Expressing love through words is often difficult for Asians. Eve Wee-Ang shares why as she pens her own love letter to Singapore for National Day.
By Eve Wee-Ang
Singapore’s glittering skyline at dusk. Photo by Wei Kuan Tay
“Why is it so difficult to tell our loved ones that we love them, Eve?”
This was the question my 19-year-old client asked me, clearly frustrated with his parents. I’d been coaching him on tidying his belongings before he leaves for college in the summer.
“Well, because we are Asian. We express our love through actions, not words,” I smiled.
Like him, I too mulled over the same question in my youth, especially when the families in my favourite Hollywood movies would hug, kiss or say “I love you’ at every opportunity. Growing up, my mother and grandparents who raised me never told me they loved me either. As a result, expressing love in words doesn’t come easily to me. When asked to pen a love letter to Singapore for this year’s National Day, I thought to myself, “Love letter? So mushy!” My relationship with my home country isn’t exactly some Shakespearean play or Hollywood romance.
I will be the first to admit I once took Singapore for granted. Like many of us who have never lived anywhere else, Singapore was just a place I happened to be born and raised in. I never second guessed why things were done or not done a certain way.
The writer in the iconic Singapore Airlines sarong kebaya uniform.
Then I became a flight attendant with Singapore Airlines. My world opened, and, for the first time in my life, I felt Singapore paled in comparison to the countries where I stopped over. I found Singapore too hot, too strict, too small, too boring. It just wasn’t good enough for me any longer.
However, a wise friend once told me you can’t really love your country until you’ve lived somewhere else. 20 years have passed since I hung up my sarong kebaya. I’ve left home for 12 years now, lived in two countries, travelled to even more places and I am now a mother. My priorities have shifted, and the things that used to matter to me no longer grip me with the same intensity.
Now, when I return home, I see Singapore with a fresh pair of eyes.
From the moment I board a Singapore Airlines flight, the conspicuous Singaporean accent of the crew fills me with a sense of warmth and familiarity. I know my family and I are in safe hands with one of the top airlines in the world.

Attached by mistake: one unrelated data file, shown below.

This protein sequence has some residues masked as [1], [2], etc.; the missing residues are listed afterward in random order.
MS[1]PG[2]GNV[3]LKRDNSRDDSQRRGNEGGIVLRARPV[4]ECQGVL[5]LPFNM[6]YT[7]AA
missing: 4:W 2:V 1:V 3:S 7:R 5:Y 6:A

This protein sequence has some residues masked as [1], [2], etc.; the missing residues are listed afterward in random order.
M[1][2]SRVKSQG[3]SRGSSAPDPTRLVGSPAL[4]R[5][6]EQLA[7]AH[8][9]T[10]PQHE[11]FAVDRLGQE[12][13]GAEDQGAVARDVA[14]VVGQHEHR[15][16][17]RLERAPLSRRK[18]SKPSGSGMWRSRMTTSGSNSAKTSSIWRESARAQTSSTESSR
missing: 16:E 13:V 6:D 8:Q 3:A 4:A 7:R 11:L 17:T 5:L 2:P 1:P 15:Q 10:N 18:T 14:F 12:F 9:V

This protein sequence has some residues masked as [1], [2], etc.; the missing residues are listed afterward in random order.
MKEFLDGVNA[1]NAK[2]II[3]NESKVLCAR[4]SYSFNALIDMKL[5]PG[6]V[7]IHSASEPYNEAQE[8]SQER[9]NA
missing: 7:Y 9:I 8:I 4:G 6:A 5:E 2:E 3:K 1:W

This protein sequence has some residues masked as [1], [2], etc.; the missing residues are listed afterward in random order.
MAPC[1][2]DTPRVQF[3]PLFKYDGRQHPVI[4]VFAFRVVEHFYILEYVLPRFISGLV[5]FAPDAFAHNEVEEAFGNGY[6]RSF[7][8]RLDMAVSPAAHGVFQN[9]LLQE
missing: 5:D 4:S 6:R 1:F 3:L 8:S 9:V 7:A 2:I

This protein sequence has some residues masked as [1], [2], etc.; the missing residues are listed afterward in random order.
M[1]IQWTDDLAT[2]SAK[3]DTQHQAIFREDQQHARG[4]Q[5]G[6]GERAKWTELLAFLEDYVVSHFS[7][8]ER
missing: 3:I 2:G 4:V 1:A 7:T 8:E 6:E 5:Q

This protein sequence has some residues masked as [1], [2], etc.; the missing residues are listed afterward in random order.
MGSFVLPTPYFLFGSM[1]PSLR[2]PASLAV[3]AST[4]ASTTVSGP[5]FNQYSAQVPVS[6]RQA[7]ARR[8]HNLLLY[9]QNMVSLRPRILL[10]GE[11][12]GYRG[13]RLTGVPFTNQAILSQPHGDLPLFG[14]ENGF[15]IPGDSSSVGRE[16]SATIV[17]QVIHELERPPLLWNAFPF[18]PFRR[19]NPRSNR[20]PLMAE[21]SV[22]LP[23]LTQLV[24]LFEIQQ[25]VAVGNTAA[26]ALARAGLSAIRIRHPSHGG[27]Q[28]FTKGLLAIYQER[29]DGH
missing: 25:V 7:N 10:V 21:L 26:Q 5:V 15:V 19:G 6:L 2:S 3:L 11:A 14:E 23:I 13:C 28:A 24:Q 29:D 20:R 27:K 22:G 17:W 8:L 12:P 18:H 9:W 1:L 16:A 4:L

We land in Changi Airport, another world’s best for the seventh year running, clearing immigration with swift efficiency.
At the taxi stand, Singapore’s heat and humidity engulf us like a ball of fire but within moments, we are whisked into an air-conditioned cab. As the taxi driver journeys through the smooth highway, I admire the rows of trees that line the roadside.
Two modern Singapore landmarks - Gardens by the Bay and Marina Bay Sands. Photo by Wei Kuan Tay
Everywhere I turn, our city’s luscious greenery is a reminder of our government’s vision of a City in a Garden. There is no graffiti or trash in sight, only what is necessary is permitted on the streets. Singapore learnt the magic of KonMari way before Marie Kondo did.
Once home and nicely settled, my stomach growls. I change into a dress-and-Birkenstocks OOTD that will serve as my uniform during my entire stay here, regardless which month of the year I arrive. There is no need to pack seasonally for our year-long summer weather.
I troop down to the hawker centre stall that serves my favourite wonton mee I’ve been eating since I was a child. My Ah Ma used to take me there for breakfast before walking me to my primary school. This stall has been selling wonton mee for the last 35 years and it is still only $3 a plate.
The familiar taste from her childhood at Tong Aik Wanton Noodle in Bedok North. Photo by iEat&Eat
The wonton mee auntie instantly recognises me and gives me her biggest smile.
“小妹回来啦！Wonton Mee 干的一盘辣椒 hor! Auntie 没有忘记！
Little girl, you are back! One plate of dry wonton mee with chilli, right? Auntie hasn’t forgotten!”
I am a 43-year-old mother of two and she still calls me little girl. I love it. I’m home.
Anyway, back to my teenage client. Before I left his home that day, I gave him a homework assignment that had nothing to do with tidying, yet everything to do with it. He was to tell his parents that he loves them when they send him off at the airport.
“Please don’t wait, cherish them now,” I advised. Tidying up also means having the courage to do something that you have always wanted to do.
And now, I take my own advice.
To my home country whom I once complained about. Thank you, Singapore, for making me swell with pride whenever I say your name. I may not express it, but I hope you know that you are much loved, even from afar.
About the Author
Eve was a fashion publicist for luxury brands before she relocated to Shanghai as a trailing spouse. She started the TTT (Thursday Tai Tai) support group for Singaporean mothers in Shanghai which celebrates its 10-year anniversary this year. She is a columnist for Parents & Kids magazine and a KonMari tidying consultant-in-training whilst trying hard to be a cool mom to her tweens. Eve can be contacted at firstname.lastname@example.org.